Current vacancies at Noroff
Career opportunities at Noroff. Some adverts may be in Norwegian.
Associate / Assistant Professor in Interactive Media
Associate Professor (Senior Lecturer):
Code: 1011, Førsteamanuensis / Assisting Professor
Assistant Professor (Lecturer):
Code: 1007, Høyskolelærer / Lecturer
Noroff University College seeks to appoint new academic staff in the area of Interactive Media. Based at the Kristiansand campus, within the Department of Interactive Media, you will deliver courses on the University’s Interactive Media bachelor degree program across the Games and/or Animation specialisation tracks.
Moving to Norway: Individual Checklist
A rough guide to relocating to Norway and Noroff University College.
This section provides a rough idea of what to expect when relocating to Noroff University College in Kristiansand, Norway.
Paperwork - ID number / Tax office/ Bank Account
1. Obtaining a Norwegian ID Number
Employees from abroad must register with Application Portal Norway before coming to the country. This is a vital first step in getting a Norwegian ID Number. There may be the need to obtain visa and work permits.
The process should be started online at UDI.
Applicants can make an appointment online, in advance of travelling to Norway, to present their documents at the local UDI office after they arrive. This website has some flaws (June 2012) and the option to apply from outside of Norway doesn’t work. The ‘Apply from inside Norway’ option should be used and the local UDI office selected. This is currently (June 2012) based on the 5th floor of Kristiansand Police Station, (Address: Tollbodgata 45, Kristiansand, Vest-Agder).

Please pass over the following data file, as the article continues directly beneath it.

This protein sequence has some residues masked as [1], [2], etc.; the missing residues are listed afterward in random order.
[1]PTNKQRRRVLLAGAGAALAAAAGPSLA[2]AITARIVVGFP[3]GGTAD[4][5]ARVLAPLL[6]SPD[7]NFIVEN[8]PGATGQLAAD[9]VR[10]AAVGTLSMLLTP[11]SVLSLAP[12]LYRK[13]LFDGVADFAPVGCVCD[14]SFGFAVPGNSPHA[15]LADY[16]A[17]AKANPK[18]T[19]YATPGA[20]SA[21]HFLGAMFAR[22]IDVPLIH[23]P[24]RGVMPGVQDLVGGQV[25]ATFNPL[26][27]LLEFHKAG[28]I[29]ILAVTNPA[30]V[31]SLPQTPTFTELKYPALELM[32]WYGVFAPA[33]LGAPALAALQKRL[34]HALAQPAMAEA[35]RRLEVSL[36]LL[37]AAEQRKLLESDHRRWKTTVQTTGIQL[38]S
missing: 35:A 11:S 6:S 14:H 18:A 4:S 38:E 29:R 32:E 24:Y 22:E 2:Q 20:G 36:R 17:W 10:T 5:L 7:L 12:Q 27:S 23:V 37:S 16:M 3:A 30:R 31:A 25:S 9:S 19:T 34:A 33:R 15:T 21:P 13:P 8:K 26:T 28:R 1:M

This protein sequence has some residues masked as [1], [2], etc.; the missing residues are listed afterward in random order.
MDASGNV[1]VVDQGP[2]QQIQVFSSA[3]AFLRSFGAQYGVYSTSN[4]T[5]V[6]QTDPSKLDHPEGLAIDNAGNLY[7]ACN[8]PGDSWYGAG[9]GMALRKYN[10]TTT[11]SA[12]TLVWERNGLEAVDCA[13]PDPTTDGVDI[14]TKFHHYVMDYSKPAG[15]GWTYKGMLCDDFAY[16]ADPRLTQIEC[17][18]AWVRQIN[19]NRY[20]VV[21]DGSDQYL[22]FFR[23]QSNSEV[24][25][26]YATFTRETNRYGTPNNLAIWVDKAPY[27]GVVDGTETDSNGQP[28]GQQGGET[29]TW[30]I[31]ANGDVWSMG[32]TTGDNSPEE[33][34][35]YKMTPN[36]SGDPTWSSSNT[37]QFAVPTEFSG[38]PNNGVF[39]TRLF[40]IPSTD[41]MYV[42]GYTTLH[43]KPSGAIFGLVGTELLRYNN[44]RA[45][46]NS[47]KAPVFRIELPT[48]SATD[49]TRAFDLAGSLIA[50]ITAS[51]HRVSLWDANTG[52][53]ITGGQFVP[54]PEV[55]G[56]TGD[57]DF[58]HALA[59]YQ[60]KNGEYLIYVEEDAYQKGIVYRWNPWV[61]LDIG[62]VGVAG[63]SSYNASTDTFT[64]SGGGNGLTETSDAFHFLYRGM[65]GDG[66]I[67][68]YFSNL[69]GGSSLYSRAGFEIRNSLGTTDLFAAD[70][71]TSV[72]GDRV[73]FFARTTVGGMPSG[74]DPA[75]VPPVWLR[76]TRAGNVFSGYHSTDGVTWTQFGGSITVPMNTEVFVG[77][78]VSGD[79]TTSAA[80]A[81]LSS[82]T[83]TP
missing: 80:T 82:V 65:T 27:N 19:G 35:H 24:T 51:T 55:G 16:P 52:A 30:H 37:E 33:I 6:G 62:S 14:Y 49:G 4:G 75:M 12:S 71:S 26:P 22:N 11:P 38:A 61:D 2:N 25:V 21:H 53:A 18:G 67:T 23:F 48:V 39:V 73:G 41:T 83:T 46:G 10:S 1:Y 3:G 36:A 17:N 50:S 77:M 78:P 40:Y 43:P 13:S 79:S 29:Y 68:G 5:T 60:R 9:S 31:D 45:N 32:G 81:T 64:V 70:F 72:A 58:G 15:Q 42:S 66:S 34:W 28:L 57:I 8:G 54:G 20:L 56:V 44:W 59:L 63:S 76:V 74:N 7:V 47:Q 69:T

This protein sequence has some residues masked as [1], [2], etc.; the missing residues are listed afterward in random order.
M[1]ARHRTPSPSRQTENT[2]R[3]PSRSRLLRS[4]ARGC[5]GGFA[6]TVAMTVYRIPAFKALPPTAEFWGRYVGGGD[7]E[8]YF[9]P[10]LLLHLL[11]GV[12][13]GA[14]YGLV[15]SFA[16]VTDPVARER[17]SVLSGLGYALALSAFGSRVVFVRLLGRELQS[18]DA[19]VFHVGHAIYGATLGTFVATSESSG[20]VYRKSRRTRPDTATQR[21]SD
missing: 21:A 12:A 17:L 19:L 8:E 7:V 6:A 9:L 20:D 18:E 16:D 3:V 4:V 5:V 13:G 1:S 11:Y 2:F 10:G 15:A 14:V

Apply online as soon as possible in order to ensure an appointment time can be chosen to present your documents immediately after entering the country. At certain times of the year there can be large numbers of people submitting applications, resulting in delays of two to three months (June 2012).
Documentation needed to be presented at the Police Station in Kristiansand:
- Original Passport (not a copy)
- Copy of contract / offer of employment, signed by employer and employee (including salary figures)
- Birth certificate
Depending on the country of origin, the applicant may need to apply for a work permit and / or residence visa before coming to Norway. The UDI website has a link on the left hand side of the page to supporting documents, which then includes a link to the Norwegian Embassy from where the employee can submit their application. There is sometimes a fee to be paid which has to be processed before an appointment can be made. Applicants will need to have this documentation with them to show at the Police Station.
If the applicant is bringing a husband / wife / children with them to Norway, all of the people in the family need to attend in person and reserve an appointment time for each individual, although these appointments can be contiguous. Documentation required:
- Full birth certificates (with parents names)
- Marriage certificate